Network Rail to spend £2.8bn to cope with effects of climate crisis

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Network Rail is to spend nearly £3bn to protect the railway from the effects of the climate crisis and extreme weather, as it warned that the country’s network was having to contend with hotter summers and increased winter floods.

As part of its new £45.4bn five-year investment plan, the body in charge of Great Britain’s rail network will spend £2.8bn over the next five years on activities and technology to help it cope with the impact of climate change.

Network Rail said millions would be spent on looking after thousands of miles of drains, cuttings and embankments to make them more resilient to issues such as flooding or landslips.

The taxpayer-funded body plans to send key operational staff to its new “weather academy” to make them “amateur meteorologists”, allowing them to interpret forecasts and make better operational decisions.

The rail network has recently been battered by extreme weather, with more than 14 named storms in the past 12 months, which have led to widespread disruption for passengers.

The most high-profile delays came over Christmas when severe weather and heavy flooding led to delays and cancellations, including on the Eurostar.

The new investment will also go into building or rebuilding more than 600,000 metres of drains and recruiting more than 400 extra drainage engineers, who will boost the amount of maintenance done of drains so they can handle heavier rainfall.

More than 20,000 cuttings and embankments have been targeted for repair work, with more than 300 miles being strengthened.

The investment marks a major increase from the £1bn that Network Rail had initially earmarked for spending on climate change during the five-year period to April 2029, and is nearly six times the £500m in the investment plan that ran from 2019 to 2024.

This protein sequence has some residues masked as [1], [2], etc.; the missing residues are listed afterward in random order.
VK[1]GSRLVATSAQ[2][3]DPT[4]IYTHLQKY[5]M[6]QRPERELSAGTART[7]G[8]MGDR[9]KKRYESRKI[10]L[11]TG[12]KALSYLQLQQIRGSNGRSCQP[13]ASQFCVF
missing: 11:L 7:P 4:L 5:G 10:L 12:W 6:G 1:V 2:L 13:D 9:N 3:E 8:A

The £45bn set aside for the latest investment period, known as control period 7, will be an increase of £3bn on the previous period. However, at current prices and factoring in inflation, it equates to a real-terms cut to £42.8bn, down from £43bn in the previous period.

Martin Frobisher, Network Rail’s group safety and engineering director, told the BBC’s Today programme: “Climate change is happening right now. It’s affecting the railway with flooding in winter and hotter summers than we’ve ever seen before.”

Andrew Haines, the Network Rail chief executive, said: “We can never completely weatherproof our railway but we can be better prepared and mitigate the worst that Mother Nature throws at us, now and into the future, to keep passengers and services safe and moving.”

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Network Rail plans to spend £19.3bn on replacing old assets, as well as investing in other projects such as digital signalling.

It will spend £12.6bn on maintenance, £5.3bn on support functions such as timetabling and IT, £4.4bn on operations such as signalling, and £1.8bn will be put in a “risk fund” to be used for unforeseen events.

About 70% of Network Rail’s funding comes from the taxpayer, with 25% coming from the rail operators to use the lines, and 5% from property income.

The majority of Network Rail’s income – nearly £30bn – will come via grants from the UK and Scottish governments. It will receive £13.8bn in track access charges from train operators and £1.7bn in commercial income, such as from retail and property.


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